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  (Sphyrna zygaena) -- Although they prefer to remain in the open ocean, the Common Hammerhead is one of the largest sharks in the Delaware-Chesapeake Bay area and is a familiar sight for anglers along the coast in summer.
With an average size of 2 to 4 feet, hammerheads can grow to as long as 6 to 13 feet
.

  Hammerhead shark, active, surface-living shark, Its curious head has lateral projections resembling the crossbar of a T, and its eyes and ears are located in the outer tips of the projections. It has been suggested that the extension of the head in the plane of the pectoral fins may give the fish increased lift, but there is no evidence that hammerheads are better swimmers than other sharks.

  The hammerhead is easily recognizable since it is one of the strangest looking creatures in the water. Peculiar projections on both sides of the head give it the appearance of a flattened hammer. The shark's eyes and nostrils are at the lateral tips of the extensions. During the days of heavy commercial shark fishing, hammerheads were in demand for use in fish meal, liver oil and leather products.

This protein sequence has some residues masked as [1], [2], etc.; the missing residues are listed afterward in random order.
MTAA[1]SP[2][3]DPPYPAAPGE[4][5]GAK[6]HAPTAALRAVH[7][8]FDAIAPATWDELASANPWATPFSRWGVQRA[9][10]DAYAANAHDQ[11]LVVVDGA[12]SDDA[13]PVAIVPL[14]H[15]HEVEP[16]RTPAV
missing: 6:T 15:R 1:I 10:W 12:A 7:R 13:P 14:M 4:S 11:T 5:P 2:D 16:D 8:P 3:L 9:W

Its curious head has lateral projections resembling the crossbar of a T, and its eyes and ears are located in the outer tips of the projections. It has been suggested that the extension of the head in the plane of the pectoral fins may give the fish increased lift, but there is no evidence that hammerheads are better swimmers than other sharks. Found in inshore, brackish water, hammerheads are both predators and scavengers.

  They feed on a variety of fishes including skates, rays, and other hammerheads, and large hammerheads have been known to attack and eat humans without provocation.Geneticist Andrew Martin used mtDNA sequence data to explore the origins and pattern of hammer development in seven species (including two sub-species) of hammerhead shark. Martin's results supported the common-sense idea that the hammerheads constitute a monophyletic group (sharing a common ancestor) derived from the carcharhinids, but also revealed some surprises. The molecular data strongly suggest that the Winghead Shark - not the Bonnethead - was the first hammerhead to diverge from the group's common ancestor and that the bonnethead was, in fact, the most recent hammerhead to appear. Furthermore, the same data suggest that the relative size of the hammer fluctuated slightly between wider and narrower in closely-related species rather than showing any clear trend.
  The great hammerhead is a fierce predator with a good sense of smell that helps it find its prey. The great hammerhead eats fish, including rays, and other sharks, squid, octopuses, and crustaceans. The great hammerhead has been known to be cannibalistic.